pixel-ribbon_feet

Background


I’ve always wondered how I’d go about publishing a real REST API on the web to do something. In this example, we’ll create an employee manager app-thing. It’s not particularly interesting but it shows what “API” means. In another bit, we’ll create an “API” meaning a library to interact with this web service.</p>

Caveats


If you are just getting started with Rails and Ruby, you might find that this tutorial is really long and includes a lot of syntax. I love Rails to death but many people say it has a “large surface area”. That means that it’s hard to learn and the API is broad and vast.</p>

As an alternative, I suggest taking a look at Grape and Sinatra if you are finding Rails to be a little too heavy. However, make sure you read up on what features you will lose when going thinner. It's not always clear and you might find things like autoreloading were assumed in Rails but now you have to get a plugin for Sinatra (or Grape). BTW, I think Grape by Intridea is the better Web API framework at least vs Sinatra. For pure APIs, it may be better suited for the job than stripping down Rails.

The rails app


Ok enough caveats and intro. First, create a new rails app. I’m going to assume you have RVM installed and know how to create gemsets.
rails new rest_api
cd rest_api</p>

update:This was last tested with 3.2.12.

Database setup


In this example we are going to use Sqlite3 but you can easily substitute MySQL or some other database here. To keep this post on topic and short, we’ll use the sqlite3 default for spiking.</p>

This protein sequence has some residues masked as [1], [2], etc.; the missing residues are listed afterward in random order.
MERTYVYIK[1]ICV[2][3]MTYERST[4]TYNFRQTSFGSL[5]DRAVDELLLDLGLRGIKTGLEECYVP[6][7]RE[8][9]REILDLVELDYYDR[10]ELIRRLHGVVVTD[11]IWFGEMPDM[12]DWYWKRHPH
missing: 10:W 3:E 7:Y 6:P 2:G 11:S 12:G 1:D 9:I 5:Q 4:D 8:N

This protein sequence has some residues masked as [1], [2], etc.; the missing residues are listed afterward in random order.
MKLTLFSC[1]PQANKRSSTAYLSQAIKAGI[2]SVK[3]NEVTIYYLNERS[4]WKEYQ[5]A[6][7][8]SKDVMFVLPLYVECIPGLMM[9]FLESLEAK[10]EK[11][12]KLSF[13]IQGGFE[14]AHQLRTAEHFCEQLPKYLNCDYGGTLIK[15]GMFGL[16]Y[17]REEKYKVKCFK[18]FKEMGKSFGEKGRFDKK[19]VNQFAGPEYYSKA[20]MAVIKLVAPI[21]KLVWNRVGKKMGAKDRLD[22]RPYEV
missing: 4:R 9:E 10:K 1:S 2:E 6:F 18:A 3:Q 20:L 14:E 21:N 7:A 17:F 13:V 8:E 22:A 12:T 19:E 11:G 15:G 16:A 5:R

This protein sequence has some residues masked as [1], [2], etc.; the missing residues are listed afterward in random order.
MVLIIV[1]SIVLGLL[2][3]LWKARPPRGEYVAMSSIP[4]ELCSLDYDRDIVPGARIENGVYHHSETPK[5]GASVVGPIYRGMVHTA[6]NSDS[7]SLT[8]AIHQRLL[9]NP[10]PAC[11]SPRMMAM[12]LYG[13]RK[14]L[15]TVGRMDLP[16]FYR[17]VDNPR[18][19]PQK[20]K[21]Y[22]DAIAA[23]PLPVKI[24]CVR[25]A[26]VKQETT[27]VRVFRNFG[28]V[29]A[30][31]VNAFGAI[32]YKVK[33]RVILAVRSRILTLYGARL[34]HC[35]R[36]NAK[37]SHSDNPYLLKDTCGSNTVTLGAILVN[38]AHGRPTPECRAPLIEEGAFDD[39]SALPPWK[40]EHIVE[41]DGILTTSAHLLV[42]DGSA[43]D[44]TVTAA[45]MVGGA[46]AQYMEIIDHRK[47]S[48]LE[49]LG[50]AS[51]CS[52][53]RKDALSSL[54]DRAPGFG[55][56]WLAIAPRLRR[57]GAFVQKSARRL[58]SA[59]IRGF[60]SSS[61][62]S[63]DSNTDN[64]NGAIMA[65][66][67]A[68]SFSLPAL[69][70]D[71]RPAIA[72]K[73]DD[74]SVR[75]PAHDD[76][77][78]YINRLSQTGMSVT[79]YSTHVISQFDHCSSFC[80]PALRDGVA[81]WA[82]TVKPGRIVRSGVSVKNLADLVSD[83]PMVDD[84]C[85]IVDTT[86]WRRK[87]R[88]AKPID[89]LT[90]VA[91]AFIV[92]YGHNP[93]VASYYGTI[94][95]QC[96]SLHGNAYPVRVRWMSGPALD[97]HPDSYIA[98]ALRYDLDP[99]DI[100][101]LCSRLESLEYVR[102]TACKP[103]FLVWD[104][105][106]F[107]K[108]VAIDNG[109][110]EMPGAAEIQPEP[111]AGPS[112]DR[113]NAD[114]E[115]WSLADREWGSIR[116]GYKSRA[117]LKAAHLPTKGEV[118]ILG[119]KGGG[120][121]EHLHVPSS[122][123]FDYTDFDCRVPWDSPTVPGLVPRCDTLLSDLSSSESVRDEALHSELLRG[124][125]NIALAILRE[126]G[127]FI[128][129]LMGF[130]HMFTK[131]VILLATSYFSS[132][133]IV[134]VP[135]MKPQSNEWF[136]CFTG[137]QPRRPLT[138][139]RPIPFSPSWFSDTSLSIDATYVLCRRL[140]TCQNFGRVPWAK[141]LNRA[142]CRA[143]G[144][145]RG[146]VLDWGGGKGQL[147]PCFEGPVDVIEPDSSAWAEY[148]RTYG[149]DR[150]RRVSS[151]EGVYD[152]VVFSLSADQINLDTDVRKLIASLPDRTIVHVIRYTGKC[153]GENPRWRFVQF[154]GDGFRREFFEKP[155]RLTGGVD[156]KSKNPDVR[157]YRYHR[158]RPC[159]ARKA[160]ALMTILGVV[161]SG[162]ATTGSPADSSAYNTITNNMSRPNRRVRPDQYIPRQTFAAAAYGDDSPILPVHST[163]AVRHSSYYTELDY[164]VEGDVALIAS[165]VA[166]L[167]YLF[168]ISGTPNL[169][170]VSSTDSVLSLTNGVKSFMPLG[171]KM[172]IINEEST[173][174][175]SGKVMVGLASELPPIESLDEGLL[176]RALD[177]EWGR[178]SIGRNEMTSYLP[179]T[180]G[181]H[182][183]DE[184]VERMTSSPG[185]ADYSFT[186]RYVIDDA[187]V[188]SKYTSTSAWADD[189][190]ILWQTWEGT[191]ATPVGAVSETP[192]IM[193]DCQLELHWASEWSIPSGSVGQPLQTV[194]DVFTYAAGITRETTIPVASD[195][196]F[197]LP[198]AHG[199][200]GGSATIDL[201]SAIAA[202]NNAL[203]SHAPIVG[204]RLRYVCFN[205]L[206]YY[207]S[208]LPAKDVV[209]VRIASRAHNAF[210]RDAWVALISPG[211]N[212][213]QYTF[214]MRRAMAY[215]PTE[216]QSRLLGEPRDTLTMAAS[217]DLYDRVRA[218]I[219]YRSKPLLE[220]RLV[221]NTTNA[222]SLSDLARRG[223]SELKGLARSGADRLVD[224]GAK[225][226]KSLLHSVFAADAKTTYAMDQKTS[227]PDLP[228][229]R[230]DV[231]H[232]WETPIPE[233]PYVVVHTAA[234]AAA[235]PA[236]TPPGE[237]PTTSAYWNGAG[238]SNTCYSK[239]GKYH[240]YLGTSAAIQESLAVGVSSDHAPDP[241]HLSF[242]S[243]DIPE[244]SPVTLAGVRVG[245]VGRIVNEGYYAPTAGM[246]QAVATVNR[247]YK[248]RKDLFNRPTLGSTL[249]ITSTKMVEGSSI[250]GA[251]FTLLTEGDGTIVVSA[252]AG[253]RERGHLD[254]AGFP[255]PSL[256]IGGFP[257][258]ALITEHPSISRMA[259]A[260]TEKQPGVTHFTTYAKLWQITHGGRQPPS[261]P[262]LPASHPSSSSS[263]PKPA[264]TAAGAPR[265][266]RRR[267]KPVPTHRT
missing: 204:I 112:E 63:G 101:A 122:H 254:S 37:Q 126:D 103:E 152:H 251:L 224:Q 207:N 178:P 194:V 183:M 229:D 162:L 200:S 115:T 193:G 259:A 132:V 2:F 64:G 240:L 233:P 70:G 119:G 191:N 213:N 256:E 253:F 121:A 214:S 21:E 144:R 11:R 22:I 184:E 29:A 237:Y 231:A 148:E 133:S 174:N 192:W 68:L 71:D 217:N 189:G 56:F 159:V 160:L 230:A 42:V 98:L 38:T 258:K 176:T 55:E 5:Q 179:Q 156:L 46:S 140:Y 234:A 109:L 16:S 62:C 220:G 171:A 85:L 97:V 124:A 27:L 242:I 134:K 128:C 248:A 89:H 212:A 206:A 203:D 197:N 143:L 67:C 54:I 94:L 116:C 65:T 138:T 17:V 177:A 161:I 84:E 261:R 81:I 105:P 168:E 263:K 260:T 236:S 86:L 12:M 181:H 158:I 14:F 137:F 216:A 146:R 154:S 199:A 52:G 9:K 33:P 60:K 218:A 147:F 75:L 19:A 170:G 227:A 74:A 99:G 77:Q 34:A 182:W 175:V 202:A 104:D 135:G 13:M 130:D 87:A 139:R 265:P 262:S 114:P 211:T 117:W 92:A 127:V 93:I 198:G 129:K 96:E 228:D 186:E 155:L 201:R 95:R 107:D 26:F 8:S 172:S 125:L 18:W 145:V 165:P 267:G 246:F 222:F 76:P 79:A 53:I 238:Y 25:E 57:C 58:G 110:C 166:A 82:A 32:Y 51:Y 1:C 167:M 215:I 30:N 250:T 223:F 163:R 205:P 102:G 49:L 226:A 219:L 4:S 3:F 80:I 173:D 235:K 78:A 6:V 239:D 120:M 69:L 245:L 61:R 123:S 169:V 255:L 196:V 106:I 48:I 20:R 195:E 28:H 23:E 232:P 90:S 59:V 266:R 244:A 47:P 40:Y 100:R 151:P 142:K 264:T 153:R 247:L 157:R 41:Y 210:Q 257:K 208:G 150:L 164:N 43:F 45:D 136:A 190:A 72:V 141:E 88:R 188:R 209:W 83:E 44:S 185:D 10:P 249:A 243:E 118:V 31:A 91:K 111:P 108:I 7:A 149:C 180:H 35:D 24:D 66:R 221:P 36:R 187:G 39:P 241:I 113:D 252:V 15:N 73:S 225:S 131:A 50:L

Generate some default UI with scaffolding.
rails g scaffold employee name:string extension:integer

Create our database tables from what the scaffolding just generated.
rake db:migrate

Ok, we're going to pretty up the scaffold here. This is completely optional but I just hate the default.
Create app/assets/stylesheets/rest_api.css

body { background-color: #5f7395; color: #333; }

body, p, ol, ul, td {
font-family: verdana, arial, helvetica, sans-serif;
font-size: 13px;
line-height: 18px;
}

pre {
background-color: #eee;
padding: 10px;
font-size: 11px;
}

a { color: #000; }
a:visited { color: #666; }
a:hover { color: #fff; background-color:#000; }

#main {
background-color: #fff;
border: solid #000 1px;
margin: 5em;
height: 30em;
padding: 1em;
}

#notice {
background-color: #e1facf;
border: solid #97C36d 1px;
padding: 0.5em;
}

Change app/view/layouts/application.html.erb to be:

  <!DOCTYPE html>


RestApi
<%= stylesheet_link_tag 'rest_api' %>